learn more about brain tumours
Brain tumours can be primary or metastatic.
Primary tumours originate in the cells that make up the various brain structures. They are a varied group of tumours with very different origins, prognosis and treatment, ranging from highly uncommon tumours such as pilocytic astrocytoma, curable with surgery alone, to glioblastoma multiforme, which is virtually incurable despite surgery, radiation therapy and chemotherapy.
- Headache is the most common nonspecific symptom, but in many cases its presence does not lead us to suspect a brain tumour.
- Symptoms resulting from increased intracranial pressure, such as drowsiness, can be more indicative of the presence of a glioma.
- There are other more specific signs and symptoms that appear depending on the location of the disease, such as focal signs (loss of strength, difficulty speaking and visual field defects), seizures and haemorrhaging.
- Low-grade I and II gliomas. The factors for a good prognosis are an age less than 40 years, a tumour diameter less than 6 cm, a tumour that does not exceed the midline, the histological type of tumour is oligoastrocytoma and an absence of neurological deficits. Survival for these patients with high-grade tumours varies between 2 and 9 years depending on the prognosis group.
- Gliomas III and IV. The factors for a good prognosis are age (less than 40 years), a good overall condition with autonomy, normal mental state and a complete surgical resection. Survival for these patients with high-grade tumours varies between 2 and 6 years depending on the prognosis group.
There are many types of brain tumours, both malignant and benign.
- Gliomas: there are many types, but the most common are astrocytomas,oligodendrogliomas and glioblastomas. The differences between them can be very complex. An expert pathologist is needed to distinguish them correctly.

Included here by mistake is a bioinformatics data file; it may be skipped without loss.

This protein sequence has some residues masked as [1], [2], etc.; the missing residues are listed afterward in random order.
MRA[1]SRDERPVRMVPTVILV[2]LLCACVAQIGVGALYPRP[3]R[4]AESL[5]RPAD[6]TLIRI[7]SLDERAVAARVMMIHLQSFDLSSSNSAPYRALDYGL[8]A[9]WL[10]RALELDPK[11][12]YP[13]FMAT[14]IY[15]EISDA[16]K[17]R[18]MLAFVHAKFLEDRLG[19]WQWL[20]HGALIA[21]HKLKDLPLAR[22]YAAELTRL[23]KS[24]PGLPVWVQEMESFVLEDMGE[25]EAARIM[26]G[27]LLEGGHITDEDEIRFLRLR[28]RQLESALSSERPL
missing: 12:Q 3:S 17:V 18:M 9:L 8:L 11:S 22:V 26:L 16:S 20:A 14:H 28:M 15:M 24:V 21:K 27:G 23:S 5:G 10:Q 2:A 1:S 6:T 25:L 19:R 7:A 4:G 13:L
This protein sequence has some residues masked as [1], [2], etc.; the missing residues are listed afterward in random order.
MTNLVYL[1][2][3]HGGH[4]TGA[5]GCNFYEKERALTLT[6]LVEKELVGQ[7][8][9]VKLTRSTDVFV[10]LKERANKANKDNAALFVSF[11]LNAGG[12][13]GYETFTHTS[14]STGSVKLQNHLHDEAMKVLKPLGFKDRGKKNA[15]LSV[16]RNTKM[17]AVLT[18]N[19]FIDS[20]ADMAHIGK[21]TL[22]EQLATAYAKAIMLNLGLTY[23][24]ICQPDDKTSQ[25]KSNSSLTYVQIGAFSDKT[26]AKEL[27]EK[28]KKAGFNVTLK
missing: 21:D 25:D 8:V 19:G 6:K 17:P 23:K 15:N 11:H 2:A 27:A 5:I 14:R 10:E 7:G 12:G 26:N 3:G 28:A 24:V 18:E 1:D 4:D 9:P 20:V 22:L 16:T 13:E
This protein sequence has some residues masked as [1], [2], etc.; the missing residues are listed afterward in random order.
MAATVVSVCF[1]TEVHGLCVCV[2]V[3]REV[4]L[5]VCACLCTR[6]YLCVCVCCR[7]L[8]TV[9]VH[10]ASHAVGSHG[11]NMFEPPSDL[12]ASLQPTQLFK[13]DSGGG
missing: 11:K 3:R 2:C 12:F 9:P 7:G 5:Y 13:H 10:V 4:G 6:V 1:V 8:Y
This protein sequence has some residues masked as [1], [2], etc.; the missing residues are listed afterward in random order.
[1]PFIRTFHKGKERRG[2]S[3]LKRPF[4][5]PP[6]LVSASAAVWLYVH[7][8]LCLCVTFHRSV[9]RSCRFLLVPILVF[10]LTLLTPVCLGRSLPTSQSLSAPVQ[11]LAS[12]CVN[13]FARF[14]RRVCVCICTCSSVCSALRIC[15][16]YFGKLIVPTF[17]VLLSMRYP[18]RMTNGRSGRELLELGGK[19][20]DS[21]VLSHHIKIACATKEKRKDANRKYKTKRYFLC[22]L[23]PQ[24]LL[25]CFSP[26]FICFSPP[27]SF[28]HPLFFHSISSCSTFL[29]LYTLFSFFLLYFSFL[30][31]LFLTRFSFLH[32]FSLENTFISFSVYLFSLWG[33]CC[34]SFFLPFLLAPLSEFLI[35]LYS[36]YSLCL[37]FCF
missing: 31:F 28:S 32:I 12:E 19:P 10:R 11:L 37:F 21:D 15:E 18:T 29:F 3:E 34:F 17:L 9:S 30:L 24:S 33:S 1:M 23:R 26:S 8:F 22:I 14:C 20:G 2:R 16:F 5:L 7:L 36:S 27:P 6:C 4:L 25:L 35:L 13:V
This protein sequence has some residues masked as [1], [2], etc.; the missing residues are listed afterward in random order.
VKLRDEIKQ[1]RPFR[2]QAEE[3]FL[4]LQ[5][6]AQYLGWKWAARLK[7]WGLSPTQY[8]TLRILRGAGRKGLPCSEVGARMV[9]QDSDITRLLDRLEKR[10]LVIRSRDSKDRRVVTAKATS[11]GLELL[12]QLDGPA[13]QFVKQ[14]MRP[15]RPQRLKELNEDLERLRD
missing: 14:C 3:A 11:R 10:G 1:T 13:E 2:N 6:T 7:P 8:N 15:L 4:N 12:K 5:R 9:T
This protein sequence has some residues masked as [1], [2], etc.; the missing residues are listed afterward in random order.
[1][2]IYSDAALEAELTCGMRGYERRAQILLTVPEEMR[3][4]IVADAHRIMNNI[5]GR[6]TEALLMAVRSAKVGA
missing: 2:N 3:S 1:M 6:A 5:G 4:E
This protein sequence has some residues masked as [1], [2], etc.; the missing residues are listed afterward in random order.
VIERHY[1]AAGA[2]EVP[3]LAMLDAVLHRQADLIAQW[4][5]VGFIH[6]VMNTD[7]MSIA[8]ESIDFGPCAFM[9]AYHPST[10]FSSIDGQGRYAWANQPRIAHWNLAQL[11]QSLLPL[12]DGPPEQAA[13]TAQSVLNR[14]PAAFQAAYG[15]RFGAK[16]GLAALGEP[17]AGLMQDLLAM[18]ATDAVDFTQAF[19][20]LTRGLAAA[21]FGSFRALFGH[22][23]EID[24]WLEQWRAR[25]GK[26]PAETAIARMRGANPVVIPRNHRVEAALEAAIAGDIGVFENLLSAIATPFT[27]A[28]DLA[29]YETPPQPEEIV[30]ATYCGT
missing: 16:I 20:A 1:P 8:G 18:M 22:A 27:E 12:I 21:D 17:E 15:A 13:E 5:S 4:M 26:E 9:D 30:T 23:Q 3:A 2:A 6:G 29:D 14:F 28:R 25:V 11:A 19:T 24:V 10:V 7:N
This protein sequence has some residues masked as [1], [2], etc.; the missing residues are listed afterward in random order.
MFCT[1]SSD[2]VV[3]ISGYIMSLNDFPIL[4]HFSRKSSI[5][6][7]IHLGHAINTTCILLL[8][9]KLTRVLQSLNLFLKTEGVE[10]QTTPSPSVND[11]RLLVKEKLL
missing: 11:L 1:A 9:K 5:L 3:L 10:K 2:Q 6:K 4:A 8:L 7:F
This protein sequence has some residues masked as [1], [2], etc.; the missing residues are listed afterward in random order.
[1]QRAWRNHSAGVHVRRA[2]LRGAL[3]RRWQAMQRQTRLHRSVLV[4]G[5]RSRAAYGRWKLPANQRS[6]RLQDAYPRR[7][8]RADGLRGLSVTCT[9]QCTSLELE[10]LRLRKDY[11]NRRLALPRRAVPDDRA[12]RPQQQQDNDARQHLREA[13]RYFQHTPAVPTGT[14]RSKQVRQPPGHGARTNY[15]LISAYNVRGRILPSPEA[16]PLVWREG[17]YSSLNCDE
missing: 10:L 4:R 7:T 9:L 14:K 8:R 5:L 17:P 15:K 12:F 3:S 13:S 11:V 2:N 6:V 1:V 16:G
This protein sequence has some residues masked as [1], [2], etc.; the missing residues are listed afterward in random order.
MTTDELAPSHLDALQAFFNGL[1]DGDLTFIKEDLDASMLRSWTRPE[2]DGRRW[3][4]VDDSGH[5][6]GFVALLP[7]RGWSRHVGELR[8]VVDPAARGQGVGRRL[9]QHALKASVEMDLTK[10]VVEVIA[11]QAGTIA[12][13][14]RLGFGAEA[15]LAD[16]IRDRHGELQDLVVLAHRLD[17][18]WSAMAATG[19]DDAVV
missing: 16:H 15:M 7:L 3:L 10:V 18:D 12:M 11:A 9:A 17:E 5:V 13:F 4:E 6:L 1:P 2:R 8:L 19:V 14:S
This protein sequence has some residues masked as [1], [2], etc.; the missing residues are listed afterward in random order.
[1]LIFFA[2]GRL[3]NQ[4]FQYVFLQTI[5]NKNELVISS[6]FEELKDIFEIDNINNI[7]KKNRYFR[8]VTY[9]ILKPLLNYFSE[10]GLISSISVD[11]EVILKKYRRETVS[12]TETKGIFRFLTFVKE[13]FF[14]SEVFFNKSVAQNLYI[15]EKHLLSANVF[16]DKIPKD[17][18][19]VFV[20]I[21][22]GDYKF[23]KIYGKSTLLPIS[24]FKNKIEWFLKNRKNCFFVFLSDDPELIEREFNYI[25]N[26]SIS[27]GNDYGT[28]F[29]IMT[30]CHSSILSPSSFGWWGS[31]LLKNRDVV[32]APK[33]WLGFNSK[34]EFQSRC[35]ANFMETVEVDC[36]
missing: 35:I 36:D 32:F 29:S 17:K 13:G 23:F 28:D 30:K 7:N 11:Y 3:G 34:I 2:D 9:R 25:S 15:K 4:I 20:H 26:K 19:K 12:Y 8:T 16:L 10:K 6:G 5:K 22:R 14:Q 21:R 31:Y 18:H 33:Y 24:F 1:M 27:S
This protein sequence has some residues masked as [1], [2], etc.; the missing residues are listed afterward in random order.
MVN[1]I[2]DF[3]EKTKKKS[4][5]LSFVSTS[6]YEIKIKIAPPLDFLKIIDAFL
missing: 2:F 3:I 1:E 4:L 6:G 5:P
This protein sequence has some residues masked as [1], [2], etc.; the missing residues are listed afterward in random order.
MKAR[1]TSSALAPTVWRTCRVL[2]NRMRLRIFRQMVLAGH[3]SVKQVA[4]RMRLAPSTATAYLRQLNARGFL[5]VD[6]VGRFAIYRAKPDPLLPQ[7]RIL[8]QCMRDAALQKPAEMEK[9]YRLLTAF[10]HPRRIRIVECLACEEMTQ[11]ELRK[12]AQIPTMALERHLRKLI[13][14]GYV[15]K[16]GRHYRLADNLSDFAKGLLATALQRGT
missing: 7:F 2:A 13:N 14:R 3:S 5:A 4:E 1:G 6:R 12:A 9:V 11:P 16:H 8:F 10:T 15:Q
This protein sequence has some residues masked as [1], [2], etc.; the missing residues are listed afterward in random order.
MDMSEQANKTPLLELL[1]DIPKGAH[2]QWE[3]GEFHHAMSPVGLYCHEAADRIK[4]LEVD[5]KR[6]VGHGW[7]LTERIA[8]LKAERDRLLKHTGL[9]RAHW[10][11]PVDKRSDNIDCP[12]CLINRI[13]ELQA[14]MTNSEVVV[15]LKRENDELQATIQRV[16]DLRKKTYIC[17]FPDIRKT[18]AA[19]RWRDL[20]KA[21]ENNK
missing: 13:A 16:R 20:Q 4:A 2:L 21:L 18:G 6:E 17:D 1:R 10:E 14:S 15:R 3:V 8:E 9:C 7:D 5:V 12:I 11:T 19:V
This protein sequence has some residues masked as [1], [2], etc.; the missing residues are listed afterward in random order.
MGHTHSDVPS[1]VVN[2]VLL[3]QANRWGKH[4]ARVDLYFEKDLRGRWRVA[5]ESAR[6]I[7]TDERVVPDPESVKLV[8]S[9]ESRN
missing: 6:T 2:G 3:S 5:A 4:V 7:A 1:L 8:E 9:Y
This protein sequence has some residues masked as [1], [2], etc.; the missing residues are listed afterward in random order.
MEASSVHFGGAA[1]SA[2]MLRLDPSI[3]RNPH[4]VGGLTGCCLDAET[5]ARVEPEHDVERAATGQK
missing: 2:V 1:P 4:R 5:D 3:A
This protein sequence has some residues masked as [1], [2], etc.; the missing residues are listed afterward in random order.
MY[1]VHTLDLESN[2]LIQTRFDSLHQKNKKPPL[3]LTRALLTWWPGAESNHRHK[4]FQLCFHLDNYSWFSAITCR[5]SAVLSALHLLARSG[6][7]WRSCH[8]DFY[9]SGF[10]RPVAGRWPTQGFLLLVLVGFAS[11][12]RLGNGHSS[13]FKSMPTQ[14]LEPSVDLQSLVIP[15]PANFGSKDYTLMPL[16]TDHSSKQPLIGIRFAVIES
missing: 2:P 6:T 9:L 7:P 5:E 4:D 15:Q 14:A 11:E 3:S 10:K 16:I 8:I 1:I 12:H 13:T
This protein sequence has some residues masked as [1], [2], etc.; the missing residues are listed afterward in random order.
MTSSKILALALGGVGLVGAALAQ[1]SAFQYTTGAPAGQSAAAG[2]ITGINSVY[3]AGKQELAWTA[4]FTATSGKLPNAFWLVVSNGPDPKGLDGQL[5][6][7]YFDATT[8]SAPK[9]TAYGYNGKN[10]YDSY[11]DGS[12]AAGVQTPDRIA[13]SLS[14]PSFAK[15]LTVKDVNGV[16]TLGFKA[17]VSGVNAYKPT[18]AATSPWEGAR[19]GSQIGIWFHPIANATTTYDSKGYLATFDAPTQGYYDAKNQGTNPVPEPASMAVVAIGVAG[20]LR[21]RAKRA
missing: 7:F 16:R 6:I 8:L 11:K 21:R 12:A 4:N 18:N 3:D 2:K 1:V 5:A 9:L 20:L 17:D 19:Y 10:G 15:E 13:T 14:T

- Meningiomas: meningioma is the most common benign brain tumour. It originates from cells in the membranes that surround the brain. It does not grow within the brain, but it compresses the brain.
- Brain metastases: these are the most common brain tumours in adults. Between 20% and 40% of patients with cancer develop a brain metastasis during their disease. The tumour types that most often develop brain metastases are melanoma, pulmonary carcinoma, breast carcinoma and renal carcinoma.
- Pituitary adenomas: these represent 15% of intracranial tumours. Surgery decompresses the structures adjacent to the lesion and restores the function of the pituitary gland.
- Craniopharyngiomas: these congenital tumours originate in the embryonic residues that connect the brain with the pharynx and usually appear just above the pituitary gland.
- CNS lymphomas: primary brain lymphomas are uncommon. They originate from lymphocytes. The average age of presentation is 60 years.
- Schwannomas or neurinomas: these are tumours that originate from Schwann cells, which produce myelin. Except for the optical nerves, all nerves are related to these cells.
- Paraneoplastic neurological syndromes: in some patients with incipient cancer, the body detects the tumour cells and triggers an immune response to eliminate them. Sometimes, this response also attacks the nervous system.
- Neuronal tumours: neuronal tumours (gangliocytomas, central neurocytomas and cerebellar liponeurocytomas) are formed by tumour cells of neuronal origin, most of which are benign. These types of tumours are uncommon.